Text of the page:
Formulation of the Complex Plane


by IxRxPhysicist
Tags: complex, formulation, plane
IxRxPhysicist
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#1
Feb23-13, 11:59 AM
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Hey all,
More of a fundamental question, could possibly be a chicken-egg question. I understand mathematical constructs and minuta if I know from where it hailed. So my question is this, what was the motivation behind developing the complex plane? Was it theoretically developed or was it found necessary due to equations such as x^2 = -1?

IR
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jbunniii
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Feb23-13, 12:36 PM
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Imaginary numbers were already being used, although not really understood, in the 1600s when formulas for solving cubic equations were discovered. Even for an cubic polynomial with all real roots, the formula for the solution sometimes necessitates taking square roots of negative numbers. These occur in pairs and end up canceling each other out when all the roots are real, but the formula doesn't work without this feature.

Euler (1700s) is the one who took ##\sqrt{-1}##, gave it a name (##i##), and developed a good deal of the theory of complex numbers and functions.

One thing he would have recognized at an early point is that if you append ##i## to the real numbers, then no matter how you add, subtract, multiply, or divide, the result will always be a number of the form ##a + bi## with ##a,b \in \mathbb{R}##, so from that it's already clear that the complex numbers are 2-dimensional over the reals.

Moreover, he worked out the famous identity ##e^{ix} = \cos(x) + i\sin(x)##. Putting ##x = \pi/2##, this becomes ##e^{i\pi/2} = i##, which makes it clear that the angle between ##i## and ##1## is ##\pi/2##, a right angle, so it makes sense to have the real numbers on the "x" axis and the imaginary numbers on the "y" axis.

Apparently, Argand (early 1800s) gets the credit for first publishing the geometric interpretation (complex plane), but I find it hard to believe that this wasn't already fully understood by Euler.
micromass
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Feb23-13, 12:37 PM
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I think it's fair to say that the origins were fairly theoretical.

In fact, complex numbers first showed up with the work of Cardano. Cardano tried to solve polynomials of the third degree. He (and others) eventually found a nice method to solve those equations.

Now, if you solve a quadratic equation [itex]ax^2 + bx + c=0[/itex], then you usually define the discriminant [itex]D= b^2 - 4ac[/itex]. We know now that if D is negative, then there are complex solutions. But back in Cardano's day, they did not know complex numbers. So they simply said that if D is negative, then the quadratic has no solutions.

Now, Cardano's method also involved some discriminant. And this discriminant can be used to find the solutions to the cubic equation. And in the solution, you will have to take the square root of the discriminant (as with the quadratic equation). So you can think that the same happens with the quadratic: if the discriminant is negative, then the square root doesn't exist, so there are no solutions. But they discovered that this is not at all the case. The found out that even if the discriminant is negative, that there are still real solutions. And it was even more weird, those real solutions could be found by exactly the same formula where you take the square root of a negative number.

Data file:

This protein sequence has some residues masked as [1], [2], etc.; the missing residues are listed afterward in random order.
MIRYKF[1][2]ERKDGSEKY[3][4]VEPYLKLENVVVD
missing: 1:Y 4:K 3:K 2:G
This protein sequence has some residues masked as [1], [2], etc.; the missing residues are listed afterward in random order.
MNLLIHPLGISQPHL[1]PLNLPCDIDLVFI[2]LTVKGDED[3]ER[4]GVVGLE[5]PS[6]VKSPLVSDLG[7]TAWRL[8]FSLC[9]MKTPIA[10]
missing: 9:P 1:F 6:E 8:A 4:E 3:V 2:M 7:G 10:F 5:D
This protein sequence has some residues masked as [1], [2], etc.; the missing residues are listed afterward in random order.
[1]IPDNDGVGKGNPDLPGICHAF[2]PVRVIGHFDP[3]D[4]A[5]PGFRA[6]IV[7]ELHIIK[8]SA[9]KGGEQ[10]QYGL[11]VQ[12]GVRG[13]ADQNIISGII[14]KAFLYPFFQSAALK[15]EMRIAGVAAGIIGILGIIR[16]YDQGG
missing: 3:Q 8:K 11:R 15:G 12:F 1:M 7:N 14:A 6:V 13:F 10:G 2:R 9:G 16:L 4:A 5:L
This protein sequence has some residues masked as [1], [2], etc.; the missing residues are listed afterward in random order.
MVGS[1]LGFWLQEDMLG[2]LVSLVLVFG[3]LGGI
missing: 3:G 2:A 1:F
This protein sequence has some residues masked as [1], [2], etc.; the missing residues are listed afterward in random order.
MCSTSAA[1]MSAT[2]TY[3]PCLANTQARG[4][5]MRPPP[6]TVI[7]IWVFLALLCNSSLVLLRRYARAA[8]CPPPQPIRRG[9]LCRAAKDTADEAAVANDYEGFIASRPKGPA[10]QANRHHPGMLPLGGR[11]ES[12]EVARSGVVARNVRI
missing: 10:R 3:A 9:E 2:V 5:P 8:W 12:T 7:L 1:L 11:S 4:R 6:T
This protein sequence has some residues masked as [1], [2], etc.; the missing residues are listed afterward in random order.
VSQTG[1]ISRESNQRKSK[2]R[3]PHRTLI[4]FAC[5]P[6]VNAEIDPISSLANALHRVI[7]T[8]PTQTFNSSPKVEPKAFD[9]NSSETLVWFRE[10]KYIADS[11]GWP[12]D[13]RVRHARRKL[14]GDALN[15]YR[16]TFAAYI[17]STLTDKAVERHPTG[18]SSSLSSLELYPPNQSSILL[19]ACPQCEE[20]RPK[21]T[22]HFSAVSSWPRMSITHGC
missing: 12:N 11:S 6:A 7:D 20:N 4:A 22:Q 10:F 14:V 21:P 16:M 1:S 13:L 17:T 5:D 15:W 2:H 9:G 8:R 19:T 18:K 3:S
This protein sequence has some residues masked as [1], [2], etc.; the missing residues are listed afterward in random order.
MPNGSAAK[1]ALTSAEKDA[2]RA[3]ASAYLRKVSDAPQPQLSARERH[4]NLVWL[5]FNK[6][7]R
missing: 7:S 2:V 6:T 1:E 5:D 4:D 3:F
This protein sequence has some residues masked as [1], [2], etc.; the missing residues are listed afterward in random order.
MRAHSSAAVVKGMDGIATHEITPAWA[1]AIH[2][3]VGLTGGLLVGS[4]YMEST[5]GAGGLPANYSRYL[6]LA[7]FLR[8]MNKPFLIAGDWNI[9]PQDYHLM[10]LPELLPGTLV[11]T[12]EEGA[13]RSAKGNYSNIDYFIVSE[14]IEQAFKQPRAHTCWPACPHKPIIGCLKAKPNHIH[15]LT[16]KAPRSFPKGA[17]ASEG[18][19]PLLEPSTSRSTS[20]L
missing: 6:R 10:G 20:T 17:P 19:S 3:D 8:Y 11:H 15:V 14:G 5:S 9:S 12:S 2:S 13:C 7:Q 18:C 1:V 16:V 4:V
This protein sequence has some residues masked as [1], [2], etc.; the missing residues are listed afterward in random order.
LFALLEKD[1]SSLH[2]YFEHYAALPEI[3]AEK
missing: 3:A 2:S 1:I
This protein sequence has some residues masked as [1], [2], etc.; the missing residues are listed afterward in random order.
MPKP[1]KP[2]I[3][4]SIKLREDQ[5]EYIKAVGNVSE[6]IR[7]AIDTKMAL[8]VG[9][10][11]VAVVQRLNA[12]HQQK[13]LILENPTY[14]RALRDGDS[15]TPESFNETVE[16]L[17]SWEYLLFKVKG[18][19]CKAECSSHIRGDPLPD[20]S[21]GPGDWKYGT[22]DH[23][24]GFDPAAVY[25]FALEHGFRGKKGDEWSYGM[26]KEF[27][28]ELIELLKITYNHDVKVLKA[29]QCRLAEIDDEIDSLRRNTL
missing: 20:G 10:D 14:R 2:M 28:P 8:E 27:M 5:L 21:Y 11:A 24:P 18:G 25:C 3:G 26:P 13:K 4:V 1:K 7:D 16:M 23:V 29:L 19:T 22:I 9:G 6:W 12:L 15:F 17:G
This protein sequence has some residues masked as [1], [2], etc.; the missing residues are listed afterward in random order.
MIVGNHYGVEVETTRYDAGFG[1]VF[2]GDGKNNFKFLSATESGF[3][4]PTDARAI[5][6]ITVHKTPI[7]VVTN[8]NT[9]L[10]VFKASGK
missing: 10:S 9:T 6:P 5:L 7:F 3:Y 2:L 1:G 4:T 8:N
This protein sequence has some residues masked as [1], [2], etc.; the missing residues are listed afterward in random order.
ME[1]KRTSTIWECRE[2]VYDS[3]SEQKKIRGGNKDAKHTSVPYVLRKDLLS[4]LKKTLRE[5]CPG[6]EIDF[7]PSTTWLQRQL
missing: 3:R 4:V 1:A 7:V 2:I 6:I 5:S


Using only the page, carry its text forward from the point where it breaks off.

So they introduced expressions such as [itex]\sqrt{-1}[/itex] as tools to help them solve equations. They were not called numbers though, they were treated as mere tricks that happened to work. It was close to mathematical heresy to call the square roots of negative numbers actual numbers. Remember, this is a time where even negative numbers were treated suspicious.

Of course, if there is anything that mathematicians have learned by now, then that is that there are no coincidences in math. In fact, coincidences are usually symptoms of a deeper underlying structure that is yet to be discovered. After a long time, the mathematicians in history also discovered this and started to look at complex numbers as actual numbers. But it took until (just before) 1800 that mathematicians started to do actual work with complex numbers. This was the birth of complex analysis.

IxRxPhysicist
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#4
Feb24-13, 12:06 PM
P: 26

Formulation of the Complex Plane


Thanks guys, this is a start and it is going to take some time to understand that structure and benefits of using the complex plane, for instance I know why you preferably execute quantum phenomena in k-space.

IR


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